electroCore has appointed Piper Jaffray to assist in discussions with pharma companies who are interested in partnering with it on the commercialisation of its breakthrough non-invasive vagus nerve (nVNS) stimulation therapy.
“The interest from pharma, medical devices and even technology companies has grown considerably over the last six months,” comments chief executive officer and founder JP Errico. “We wanted to explore all the opportunities for our future, from partnership to remaining independent. We therefore had discussions with several banks to help us with this process and chose Piper Jaffray. We are under no pressure to do a deal as we are fully funded until 2016. However, as we move from proving that nVNS is a promising treatment for primary headache, to rolling out a sales organisation we wanted to be mindful of all our options.”
electroCore, a US based company, has developed non-invasive Vagus Nerve Stimulation (nVNS) self-administered therapies, which are self-administered by patients for the treatment of multiple conditions in neurology, psychiatry, respiratory and other fields. Initial focus is on primary headache (migraine and cluster headache), with trials continuing in respiratory and gastric motility disorders, depression and anxiety.
In Europe, electroCore’s nVNS technology has a CE mark for primary headache, bronchoconstriction, epilepsy, gastric motility disorders, and depression and anxiety. It also has regulatory approval for the acute and/or prophylactic treatment of cluster headache, migraine and medication overuse headache in South Africa, India, New Zealand, Australia, Colombia, Brazil and Malaysia, and in Canada for cluster headache. US approval is expected in 2015.
electroCore recently reported that its successful funding initiative of US$40 million, announced in April last year, has been oversubscribed by US$10 million by all parties including Merck’s Global Health Innovation Fund and private equity groups Easton Capital and Core Ventures. The final tranche of US$15 million of the US$40 million was optional but following discussions between the investors this was not only made compulsory but increased by US$10 million to a total of US$50 million. The company reports having more than US$25 million still at its disposal.
electroCore has also recently reported on findings of two of four clinical studies (three against a sham device and one against standard of care), full details of which will be presented at the European headache (EHMTIC) meeting in Copenhagen in mid-September this year on the prevention and treatment of migraine and cluster headache.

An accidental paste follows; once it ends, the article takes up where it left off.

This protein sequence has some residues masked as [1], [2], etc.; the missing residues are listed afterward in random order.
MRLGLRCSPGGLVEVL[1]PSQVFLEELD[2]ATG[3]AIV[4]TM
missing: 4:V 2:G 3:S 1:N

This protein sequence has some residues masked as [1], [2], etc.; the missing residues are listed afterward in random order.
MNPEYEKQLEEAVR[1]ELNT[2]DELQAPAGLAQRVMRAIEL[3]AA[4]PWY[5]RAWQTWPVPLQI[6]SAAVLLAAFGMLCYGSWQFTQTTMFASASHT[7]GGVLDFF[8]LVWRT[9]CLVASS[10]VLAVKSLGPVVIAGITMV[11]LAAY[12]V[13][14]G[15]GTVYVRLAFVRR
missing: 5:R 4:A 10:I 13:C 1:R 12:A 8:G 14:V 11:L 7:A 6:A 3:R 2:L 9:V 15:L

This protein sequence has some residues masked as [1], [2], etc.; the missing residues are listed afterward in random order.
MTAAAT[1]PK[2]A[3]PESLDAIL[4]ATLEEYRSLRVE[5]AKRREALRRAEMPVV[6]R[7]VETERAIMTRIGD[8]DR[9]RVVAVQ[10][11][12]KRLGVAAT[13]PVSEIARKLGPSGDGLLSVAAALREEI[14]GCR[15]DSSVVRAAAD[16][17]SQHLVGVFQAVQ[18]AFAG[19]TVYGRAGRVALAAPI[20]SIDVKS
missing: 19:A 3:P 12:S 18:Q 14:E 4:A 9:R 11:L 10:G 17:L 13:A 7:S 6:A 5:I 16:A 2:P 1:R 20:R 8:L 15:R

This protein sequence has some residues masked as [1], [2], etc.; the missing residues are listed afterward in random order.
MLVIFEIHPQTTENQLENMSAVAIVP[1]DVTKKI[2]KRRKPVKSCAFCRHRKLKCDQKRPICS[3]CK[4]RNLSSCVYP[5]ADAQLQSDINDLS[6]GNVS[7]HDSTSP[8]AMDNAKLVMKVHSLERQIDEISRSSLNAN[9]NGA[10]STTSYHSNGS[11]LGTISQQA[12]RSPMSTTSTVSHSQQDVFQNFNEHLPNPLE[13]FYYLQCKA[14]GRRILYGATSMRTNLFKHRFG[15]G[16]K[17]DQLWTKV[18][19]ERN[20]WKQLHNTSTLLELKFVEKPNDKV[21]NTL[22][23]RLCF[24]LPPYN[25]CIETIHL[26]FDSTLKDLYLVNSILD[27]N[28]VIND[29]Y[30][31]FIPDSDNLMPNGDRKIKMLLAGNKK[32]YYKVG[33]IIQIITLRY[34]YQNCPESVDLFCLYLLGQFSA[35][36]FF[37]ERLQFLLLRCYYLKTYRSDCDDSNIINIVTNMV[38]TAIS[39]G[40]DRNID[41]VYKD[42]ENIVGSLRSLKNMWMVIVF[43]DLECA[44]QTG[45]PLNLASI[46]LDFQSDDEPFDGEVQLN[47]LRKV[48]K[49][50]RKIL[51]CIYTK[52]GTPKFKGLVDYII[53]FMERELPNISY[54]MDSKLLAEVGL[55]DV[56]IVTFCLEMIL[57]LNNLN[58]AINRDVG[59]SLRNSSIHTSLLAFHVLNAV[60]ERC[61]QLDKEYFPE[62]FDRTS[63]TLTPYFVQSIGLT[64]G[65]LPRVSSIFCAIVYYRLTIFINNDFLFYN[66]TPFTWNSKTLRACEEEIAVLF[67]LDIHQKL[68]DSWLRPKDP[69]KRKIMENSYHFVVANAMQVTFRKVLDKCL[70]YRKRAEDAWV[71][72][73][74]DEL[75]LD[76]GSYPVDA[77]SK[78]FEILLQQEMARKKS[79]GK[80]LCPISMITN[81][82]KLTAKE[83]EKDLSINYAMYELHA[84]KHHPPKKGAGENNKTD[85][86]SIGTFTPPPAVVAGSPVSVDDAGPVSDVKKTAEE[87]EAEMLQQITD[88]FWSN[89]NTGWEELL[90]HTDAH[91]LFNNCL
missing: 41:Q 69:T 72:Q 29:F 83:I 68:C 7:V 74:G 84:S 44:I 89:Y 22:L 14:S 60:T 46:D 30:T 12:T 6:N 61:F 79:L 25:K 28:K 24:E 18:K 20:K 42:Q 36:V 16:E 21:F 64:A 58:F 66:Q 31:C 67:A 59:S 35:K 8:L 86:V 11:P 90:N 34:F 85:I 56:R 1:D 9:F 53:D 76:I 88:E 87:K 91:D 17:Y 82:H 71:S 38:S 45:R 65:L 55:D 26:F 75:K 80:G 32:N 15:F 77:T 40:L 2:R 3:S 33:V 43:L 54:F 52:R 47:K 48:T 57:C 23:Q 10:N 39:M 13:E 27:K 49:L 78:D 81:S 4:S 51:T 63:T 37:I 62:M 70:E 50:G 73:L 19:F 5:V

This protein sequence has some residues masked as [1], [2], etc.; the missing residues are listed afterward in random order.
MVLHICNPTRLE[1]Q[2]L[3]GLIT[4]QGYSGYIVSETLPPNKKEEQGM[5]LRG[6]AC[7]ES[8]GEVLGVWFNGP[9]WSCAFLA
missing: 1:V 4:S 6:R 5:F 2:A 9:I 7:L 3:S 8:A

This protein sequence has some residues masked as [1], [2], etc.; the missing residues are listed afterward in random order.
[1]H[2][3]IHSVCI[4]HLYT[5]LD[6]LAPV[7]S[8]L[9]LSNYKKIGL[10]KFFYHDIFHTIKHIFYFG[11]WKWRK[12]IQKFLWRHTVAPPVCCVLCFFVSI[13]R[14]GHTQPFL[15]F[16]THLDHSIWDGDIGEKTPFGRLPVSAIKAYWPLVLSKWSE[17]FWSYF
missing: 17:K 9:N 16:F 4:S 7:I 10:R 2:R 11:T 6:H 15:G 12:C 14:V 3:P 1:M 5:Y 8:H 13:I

At the American Headache Society (AHS) in June preliminary results of the US sham controlled pilot study that examined the use of electroCore’s non-invasive vagus nerve stimulation therapy (nVNS) in the prevention of chronic migraine were presented showing that the study met its endpoint of safety, and demonstrated a reduction in the number of headache days per month for patients using the active device. The study further suggests that patients who remained on therapy for longer periods of time, may enjoy progressively larger decreases in headache days over the period they are on therapy.
Earlier in June electroCore reported preliminary results of a multicentre, randomised, trial across Europe. The trial was found to have met its primary endpoint of statistical significance in reducing the number of cluster headache attacks when compared with the standard of care. During weeks three and four following the beginning of therapy, the number of cluster headache attacks per week was reduced by 46.3% in patients treated with nVNS compared with 12.5% (p=0.002) in patients treated with the best available standard of care.
Charly Gaul, director of the Migraine and Headache Clinic Königstein, Germany and the principal investigator of this study comments; “This study is one of the few well controlled, randomised studies of any preventative treatment for cluster headache. The ability of electroCore’s gammaCore therapy to significantly reduce the number of weekly cluster headaches in these chronic patients suggests it offers an important new option for this extremely painful and difficult to manage condition.”